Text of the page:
How to get to sleep if daylight savings has you out of wack

Sleep can elude us for many reasons: stress, kids, social lives, working late, and at this time of year, the clocks going forward for that pesky hour.

If you need some help dozing off, here are some top tips from the experts for a blissful slumber from that'll see you through from dusk 'til dawn.

Repeat your routine 

Rolling with a routine isn't just for newborns - having your own wind-down regimen is an ideal way to create a more structured bedtime. We all have our creature comforts, whether it's a hot bath with your favourite aromatherapy oils (think lavender or vanilla - both renowned for their calming properties), brewing the perfect cup of sleepy tea or slipping into your comfiest pyjamas and laying down with a lavender-scented eye pillow. Your body will recognise the familiarity of a routine and begin to respond accordingly. 

Create a peaceful space

Your bedroom environment is vital to how you sleep. Restful influences such as diffusers with gentle scents, quality linens and bedding all make a difference to your bedtime experience. Investing in blackout curtains can be a gamechanger, as sleeping in a room with too much light can disrupt your sleep and sleep rhythms. And as much as you love them, it can be a good idea banish your furry friends from the bedroom too. Their restless nighttime habits can be a surefire way to interrupt quality sleep.

For true babes in arms sleep habits, install a white noise app - the perfect way to zone out into a state of slumber.

Ban the blue light

That's right, step away from your digital friends come bedtime. Screens have become an integral part of our lives, but a digital detox is an effective way to calm the mind and clear the mental clutter necessary to relax into sleep. By removing your phone from your reach, you'll also nix any temptation to check emails or scroll your favourite social media accounts. Science supports removing blue light from the bedroom too - as night falls, our bodies start to produce melatonin, which tells our body to get tired and go to sleep. Blue light from screens such as laptops, phones and tablets actually inhibits melatonin production, which means less sleep, and reduced quality of sleep.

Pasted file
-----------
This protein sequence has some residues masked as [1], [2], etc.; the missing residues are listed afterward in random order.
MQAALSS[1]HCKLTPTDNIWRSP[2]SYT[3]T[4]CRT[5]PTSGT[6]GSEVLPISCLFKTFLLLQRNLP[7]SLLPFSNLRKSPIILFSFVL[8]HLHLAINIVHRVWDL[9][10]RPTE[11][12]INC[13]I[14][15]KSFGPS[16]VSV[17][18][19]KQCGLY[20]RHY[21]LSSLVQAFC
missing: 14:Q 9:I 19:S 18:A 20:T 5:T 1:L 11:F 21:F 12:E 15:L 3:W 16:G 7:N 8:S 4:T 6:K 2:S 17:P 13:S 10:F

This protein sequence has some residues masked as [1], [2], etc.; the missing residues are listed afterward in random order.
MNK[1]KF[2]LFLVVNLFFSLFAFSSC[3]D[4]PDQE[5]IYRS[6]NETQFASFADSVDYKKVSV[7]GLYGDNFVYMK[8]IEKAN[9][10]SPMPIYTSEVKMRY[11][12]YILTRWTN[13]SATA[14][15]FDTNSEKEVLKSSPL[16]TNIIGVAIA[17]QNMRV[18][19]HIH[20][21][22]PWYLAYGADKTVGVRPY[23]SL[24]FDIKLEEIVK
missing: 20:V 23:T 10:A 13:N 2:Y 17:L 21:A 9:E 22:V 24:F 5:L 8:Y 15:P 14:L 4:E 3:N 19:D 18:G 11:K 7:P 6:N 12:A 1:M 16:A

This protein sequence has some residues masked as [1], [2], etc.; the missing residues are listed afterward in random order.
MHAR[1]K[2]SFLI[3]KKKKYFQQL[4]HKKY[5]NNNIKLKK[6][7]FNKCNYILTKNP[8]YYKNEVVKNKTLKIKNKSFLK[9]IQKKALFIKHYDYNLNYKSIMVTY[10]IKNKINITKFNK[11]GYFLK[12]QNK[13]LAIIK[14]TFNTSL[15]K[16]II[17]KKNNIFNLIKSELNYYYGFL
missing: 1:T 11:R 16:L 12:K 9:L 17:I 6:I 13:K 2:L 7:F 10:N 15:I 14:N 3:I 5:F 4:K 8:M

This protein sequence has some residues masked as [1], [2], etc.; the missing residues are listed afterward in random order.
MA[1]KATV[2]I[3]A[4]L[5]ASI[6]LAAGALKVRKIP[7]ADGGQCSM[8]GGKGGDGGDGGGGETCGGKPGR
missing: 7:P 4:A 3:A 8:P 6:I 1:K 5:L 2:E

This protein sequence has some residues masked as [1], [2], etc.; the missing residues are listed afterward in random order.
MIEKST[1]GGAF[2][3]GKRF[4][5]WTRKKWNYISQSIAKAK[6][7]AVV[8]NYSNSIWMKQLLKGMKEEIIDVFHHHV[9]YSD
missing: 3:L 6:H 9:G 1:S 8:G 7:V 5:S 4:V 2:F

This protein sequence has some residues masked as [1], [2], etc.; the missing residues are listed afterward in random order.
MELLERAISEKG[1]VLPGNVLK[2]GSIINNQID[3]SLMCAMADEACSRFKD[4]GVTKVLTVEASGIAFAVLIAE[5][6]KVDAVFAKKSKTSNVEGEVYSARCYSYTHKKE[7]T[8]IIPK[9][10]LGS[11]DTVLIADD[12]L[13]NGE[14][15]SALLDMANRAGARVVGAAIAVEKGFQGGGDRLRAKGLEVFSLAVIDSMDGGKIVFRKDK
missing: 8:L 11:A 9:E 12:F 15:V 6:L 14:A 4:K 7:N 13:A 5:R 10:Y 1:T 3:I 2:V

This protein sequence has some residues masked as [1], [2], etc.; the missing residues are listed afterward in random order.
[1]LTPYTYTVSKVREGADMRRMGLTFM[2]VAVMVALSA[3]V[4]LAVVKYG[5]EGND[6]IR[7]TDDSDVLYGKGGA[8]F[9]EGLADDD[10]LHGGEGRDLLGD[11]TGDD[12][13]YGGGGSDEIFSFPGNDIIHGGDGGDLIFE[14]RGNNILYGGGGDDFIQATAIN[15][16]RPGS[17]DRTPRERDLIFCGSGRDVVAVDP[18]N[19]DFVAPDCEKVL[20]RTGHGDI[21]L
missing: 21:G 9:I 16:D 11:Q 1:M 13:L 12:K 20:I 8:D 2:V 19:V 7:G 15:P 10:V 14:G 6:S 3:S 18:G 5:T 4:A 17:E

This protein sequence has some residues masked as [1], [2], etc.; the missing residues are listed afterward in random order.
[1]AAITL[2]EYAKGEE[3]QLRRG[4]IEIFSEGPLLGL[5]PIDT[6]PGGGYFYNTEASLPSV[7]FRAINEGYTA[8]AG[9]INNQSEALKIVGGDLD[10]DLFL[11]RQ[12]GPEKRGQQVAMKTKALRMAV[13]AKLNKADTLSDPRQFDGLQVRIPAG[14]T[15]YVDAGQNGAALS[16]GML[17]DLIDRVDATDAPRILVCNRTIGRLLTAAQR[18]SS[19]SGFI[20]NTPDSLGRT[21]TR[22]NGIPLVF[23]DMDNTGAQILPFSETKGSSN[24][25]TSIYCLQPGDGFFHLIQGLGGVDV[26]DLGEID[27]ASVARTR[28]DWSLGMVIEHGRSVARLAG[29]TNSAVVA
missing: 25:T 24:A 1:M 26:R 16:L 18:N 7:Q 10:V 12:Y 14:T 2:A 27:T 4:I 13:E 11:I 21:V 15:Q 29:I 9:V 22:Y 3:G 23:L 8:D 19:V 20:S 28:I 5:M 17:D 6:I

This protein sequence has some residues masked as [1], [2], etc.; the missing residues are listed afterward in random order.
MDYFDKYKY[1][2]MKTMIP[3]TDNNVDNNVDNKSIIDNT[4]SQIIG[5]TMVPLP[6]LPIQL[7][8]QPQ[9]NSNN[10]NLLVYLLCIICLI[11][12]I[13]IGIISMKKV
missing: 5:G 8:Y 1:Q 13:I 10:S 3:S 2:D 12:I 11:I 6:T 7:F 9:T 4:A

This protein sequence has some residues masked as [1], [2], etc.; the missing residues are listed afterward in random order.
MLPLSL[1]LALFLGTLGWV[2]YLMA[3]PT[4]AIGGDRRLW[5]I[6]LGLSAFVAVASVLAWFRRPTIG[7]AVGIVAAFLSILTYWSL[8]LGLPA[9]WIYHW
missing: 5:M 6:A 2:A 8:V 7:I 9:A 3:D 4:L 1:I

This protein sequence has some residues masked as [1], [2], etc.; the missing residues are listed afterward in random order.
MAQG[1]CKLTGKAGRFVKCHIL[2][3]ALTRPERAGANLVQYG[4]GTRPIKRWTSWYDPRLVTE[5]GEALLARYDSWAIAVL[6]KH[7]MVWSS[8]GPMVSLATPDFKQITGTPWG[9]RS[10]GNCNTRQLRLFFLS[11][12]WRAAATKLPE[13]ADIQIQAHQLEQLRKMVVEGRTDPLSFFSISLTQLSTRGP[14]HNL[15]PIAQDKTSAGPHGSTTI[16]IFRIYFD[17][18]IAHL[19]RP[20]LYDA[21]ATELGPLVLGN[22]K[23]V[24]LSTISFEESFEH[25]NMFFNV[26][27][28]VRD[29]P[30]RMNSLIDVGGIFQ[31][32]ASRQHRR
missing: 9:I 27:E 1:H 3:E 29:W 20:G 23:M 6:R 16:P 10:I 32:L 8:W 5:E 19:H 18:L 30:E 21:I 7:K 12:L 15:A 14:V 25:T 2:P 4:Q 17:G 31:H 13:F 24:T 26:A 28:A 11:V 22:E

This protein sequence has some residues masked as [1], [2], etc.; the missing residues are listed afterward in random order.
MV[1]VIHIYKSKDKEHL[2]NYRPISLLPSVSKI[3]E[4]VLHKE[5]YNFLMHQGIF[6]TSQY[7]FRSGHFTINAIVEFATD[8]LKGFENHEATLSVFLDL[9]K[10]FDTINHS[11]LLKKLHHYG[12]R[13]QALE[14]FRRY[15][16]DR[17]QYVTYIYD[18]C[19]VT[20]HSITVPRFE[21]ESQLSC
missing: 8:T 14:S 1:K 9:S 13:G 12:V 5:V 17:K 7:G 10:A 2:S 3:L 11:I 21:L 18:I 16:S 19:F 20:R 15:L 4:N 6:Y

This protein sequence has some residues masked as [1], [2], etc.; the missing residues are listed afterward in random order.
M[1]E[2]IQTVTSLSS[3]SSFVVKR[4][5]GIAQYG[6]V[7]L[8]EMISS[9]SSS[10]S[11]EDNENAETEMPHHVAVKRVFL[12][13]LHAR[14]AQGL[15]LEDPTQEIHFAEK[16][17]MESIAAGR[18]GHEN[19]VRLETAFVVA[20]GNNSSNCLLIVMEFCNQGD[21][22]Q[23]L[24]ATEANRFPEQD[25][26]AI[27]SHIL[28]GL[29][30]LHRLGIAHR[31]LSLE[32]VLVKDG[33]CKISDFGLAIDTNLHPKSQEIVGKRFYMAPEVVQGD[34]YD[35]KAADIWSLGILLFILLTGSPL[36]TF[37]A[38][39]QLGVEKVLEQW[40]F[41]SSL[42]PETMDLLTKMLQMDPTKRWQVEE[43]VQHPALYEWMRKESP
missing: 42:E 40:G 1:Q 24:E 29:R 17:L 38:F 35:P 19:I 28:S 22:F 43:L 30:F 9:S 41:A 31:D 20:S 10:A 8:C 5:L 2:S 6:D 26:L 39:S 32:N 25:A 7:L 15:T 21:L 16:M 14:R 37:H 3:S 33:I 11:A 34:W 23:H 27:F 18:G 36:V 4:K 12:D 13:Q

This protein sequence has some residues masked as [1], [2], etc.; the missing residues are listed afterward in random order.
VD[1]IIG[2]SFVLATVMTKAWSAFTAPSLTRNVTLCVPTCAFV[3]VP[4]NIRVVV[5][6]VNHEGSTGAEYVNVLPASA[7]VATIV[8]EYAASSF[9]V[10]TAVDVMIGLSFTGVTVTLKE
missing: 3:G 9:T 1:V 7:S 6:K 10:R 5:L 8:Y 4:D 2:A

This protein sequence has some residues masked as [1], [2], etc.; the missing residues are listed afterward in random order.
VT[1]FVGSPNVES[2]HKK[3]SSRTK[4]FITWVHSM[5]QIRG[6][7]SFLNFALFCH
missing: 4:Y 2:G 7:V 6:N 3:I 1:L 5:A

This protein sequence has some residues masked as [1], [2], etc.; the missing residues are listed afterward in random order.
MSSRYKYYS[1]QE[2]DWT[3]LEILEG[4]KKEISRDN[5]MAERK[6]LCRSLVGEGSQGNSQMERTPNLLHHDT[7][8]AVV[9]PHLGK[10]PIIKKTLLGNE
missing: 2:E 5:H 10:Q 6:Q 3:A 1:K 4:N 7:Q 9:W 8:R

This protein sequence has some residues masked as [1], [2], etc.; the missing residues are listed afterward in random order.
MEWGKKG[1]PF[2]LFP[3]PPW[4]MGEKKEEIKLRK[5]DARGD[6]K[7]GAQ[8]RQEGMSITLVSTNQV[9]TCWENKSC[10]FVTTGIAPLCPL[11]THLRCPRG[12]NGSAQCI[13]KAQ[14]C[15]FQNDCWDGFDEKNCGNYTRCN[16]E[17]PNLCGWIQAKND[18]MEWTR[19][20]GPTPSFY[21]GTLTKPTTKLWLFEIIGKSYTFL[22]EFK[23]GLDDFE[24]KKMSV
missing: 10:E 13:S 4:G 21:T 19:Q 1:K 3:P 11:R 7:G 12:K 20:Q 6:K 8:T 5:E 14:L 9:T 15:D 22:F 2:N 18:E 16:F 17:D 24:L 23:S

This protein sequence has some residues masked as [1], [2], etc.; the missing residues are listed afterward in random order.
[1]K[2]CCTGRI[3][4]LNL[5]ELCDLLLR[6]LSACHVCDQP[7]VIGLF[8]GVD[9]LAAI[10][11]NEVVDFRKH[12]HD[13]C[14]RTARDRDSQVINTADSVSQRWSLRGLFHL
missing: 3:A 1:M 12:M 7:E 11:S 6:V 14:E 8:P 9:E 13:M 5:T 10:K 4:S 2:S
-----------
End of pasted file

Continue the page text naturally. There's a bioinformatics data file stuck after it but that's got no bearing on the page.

Comfort is key

A good night's sleep is essential to our everyday health and wellbeing - yet waking up feeling refreshed and ready to start the day can often be the exception, not the rule. New research from mattress retailer Ecosa found that as we age, we tend to move away from sleeping in positions such as on our back, stomach and freestyle (a variation in sleep position), in favour of sleeping on our side. Sleeping on your stomach or your side also creates constant pressure on your face. Over time, this can produce unwanted sleep lines. You can remedy this by sleeping on your back, but keep in mind that you won't be able to control involuntary sleep movement leading you back to a side or stomach position. Bottom line? Practice makes perfect!



Contact Newshub with your story tips: